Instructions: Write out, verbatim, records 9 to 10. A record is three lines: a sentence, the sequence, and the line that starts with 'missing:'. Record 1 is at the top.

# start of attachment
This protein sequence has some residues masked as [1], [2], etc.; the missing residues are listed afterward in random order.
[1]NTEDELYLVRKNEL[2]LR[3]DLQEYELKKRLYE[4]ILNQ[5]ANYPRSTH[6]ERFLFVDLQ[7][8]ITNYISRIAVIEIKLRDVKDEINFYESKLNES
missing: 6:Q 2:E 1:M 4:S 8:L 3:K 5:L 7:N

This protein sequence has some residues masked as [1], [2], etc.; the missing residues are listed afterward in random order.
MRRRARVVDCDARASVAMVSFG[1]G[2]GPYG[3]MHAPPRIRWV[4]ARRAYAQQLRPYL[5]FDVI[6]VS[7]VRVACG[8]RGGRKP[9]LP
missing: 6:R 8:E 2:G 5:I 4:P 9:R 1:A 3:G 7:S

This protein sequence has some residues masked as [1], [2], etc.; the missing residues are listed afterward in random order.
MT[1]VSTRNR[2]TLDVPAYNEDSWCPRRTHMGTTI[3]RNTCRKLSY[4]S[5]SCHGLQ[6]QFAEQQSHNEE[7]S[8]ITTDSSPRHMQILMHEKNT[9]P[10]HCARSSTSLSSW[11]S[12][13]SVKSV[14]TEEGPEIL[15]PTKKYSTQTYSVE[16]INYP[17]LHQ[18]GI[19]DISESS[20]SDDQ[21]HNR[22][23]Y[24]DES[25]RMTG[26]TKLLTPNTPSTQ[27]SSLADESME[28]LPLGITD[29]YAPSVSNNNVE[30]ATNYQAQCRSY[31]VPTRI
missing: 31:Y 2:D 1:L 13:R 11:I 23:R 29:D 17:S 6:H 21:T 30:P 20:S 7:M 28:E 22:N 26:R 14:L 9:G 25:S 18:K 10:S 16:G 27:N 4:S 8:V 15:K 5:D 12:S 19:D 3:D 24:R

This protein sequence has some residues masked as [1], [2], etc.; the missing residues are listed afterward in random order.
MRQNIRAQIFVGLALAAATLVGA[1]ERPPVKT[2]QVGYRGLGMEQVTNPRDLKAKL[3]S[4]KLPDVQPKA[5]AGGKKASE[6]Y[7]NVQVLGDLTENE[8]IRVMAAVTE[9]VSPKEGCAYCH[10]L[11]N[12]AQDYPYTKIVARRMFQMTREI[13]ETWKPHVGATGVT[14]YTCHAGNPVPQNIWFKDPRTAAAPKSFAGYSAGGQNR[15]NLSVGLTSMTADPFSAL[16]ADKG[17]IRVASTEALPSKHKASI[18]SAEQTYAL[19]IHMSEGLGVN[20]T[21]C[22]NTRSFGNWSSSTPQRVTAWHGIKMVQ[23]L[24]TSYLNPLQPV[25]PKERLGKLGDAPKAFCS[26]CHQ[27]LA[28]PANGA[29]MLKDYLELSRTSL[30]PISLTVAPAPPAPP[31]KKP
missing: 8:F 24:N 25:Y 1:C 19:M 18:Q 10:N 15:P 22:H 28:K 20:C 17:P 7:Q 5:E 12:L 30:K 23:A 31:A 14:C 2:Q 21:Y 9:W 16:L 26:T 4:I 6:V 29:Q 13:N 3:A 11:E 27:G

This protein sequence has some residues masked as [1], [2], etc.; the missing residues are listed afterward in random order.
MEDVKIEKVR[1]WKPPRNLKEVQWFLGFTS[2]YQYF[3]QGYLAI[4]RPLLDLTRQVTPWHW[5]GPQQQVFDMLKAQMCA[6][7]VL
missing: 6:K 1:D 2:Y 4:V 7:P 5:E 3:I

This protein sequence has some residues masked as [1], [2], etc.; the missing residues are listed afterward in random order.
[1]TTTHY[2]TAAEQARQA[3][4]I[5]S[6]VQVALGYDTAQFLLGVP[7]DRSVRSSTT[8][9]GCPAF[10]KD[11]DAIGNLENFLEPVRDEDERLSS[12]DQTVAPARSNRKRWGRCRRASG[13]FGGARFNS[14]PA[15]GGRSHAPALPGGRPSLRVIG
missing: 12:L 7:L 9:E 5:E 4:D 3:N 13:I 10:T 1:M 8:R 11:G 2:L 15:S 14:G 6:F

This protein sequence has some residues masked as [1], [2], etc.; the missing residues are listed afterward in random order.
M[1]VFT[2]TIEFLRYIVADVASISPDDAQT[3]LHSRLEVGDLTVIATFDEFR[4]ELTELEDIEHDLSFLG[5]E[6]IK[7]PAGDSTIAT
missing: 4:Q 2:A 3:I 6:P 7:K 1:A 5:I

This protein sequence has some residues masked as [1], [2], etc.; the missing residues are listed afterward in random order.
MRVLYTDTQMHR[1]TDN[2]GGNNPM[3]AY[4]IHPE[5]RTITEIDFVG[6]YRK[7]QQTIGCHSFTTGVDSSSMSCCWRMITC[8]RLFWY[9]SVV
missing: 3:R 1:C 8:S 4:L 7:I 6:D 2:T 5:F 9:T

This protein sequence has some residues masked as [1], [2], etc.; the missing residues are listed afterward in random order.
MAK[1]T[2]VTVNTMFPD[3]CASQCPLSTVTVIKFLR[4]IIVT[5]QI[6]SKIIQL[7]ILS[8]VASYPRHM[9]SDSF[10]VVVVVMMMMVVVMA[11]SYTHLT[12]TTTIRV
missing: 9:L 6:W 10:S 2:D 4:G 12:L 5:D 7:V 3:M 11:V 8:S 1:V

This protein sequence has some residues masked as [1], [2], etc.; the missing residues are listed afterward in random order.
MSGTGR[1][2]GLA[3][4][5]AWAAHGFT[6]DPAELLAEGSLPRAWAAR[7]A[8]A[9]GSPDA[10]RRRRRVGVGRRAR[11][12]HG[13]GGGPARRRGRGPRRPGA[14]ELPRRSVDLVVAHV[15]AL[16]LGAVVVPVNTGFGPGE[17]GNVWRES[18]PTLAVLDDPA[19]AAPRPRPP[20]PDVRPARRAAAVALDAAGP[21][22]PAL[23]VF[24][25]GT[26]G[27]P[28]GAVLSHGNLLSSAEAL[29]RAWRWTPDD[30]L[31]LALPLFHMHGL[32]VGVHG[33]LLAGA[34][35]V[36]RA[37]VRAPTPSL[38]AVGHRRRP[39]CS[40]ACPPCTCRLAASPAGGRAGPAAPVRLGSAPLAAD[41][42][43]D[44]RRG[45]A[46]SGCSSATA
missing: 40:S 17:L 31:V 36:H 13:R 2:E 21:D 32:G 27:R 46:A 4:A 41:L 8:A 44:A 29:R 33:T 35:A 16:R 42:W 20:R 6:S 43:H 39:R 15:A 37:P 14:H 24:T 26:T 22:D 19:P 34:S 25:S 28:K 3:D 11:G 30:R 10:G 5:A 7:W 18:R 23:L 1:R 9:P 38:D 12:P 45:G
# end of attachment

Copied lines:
This protein sequence has some residues masked as [1], [2], etc.; the missing residues are listed afterward in random order.
MAK[1]T[2]VTVNTMFPD[3]CASQCPLSTVTVIKFLR[4]IIVT[5]QI[6]SKIIQL[7]ILS[8]VASYPRHM[9]SDSF[10]VVVVVMMMMVVVMA[11]SYTHLT[12]TTTIRV
missing: 9:L 6:W 10:S 2:D 4:G 12:L 5:D 7:V 3:M 11:V 8:S 1:V

This protein sequence has some residues masked as [1], [2], etc.; the missing residues are listed afterward in random order.
MSGTGR[1][2]GLA[3][4][5]AWAAHGFT[6]DPAELLAEGSLPRAWAAR[7]A[8]A[9]GSPDA[10]RRRRRVGVGRRAR[11][12]HG[13]GGGPARRRGRGPRRPGA[14]ELPRRSVDLVVAHV[15]AL[16]LGAVVVPVNTGFGPGE[17]GNVWRES[18]PTLAVLDDPA[19]AAPRPRPP[20]PDVRPARRAAAVALDAAGP[21][22]PAL[23]VF[24][25]GT[26]G[27]P[28]GAVLSHGNLLSSAEAL[29]RAWRWTPDD[30]L[31]LALPLFHMHGL[32]VGVHG[33]LLAGA[34][35]V[36]RA[37]VRAPTPSL[38]AVGHRRRP[39]CS[40]ACPPCTCRLAASPAGGRAGPAAPVRLGSAPLAAD[41][42][43]D[44]RRG[45]A[46]SGCSSATA
missing: 40:S 17:L 31:V 36:H 13:R 2:E 21:D 32:G 27:R 46:A 4:A 41:L 8:A 44:A 29:R 33:T 35:A 16:R 42:W 20:R 6:S 43:H 39:R 15:A 37:P 14:H 24:T 26:T 22:D 19:P 34:S 25:S 28:K 3:D 11:G 30:R 10:G 5:A 7:W 18:R 23:L 1:R 9:P 38:D 12:P 45:G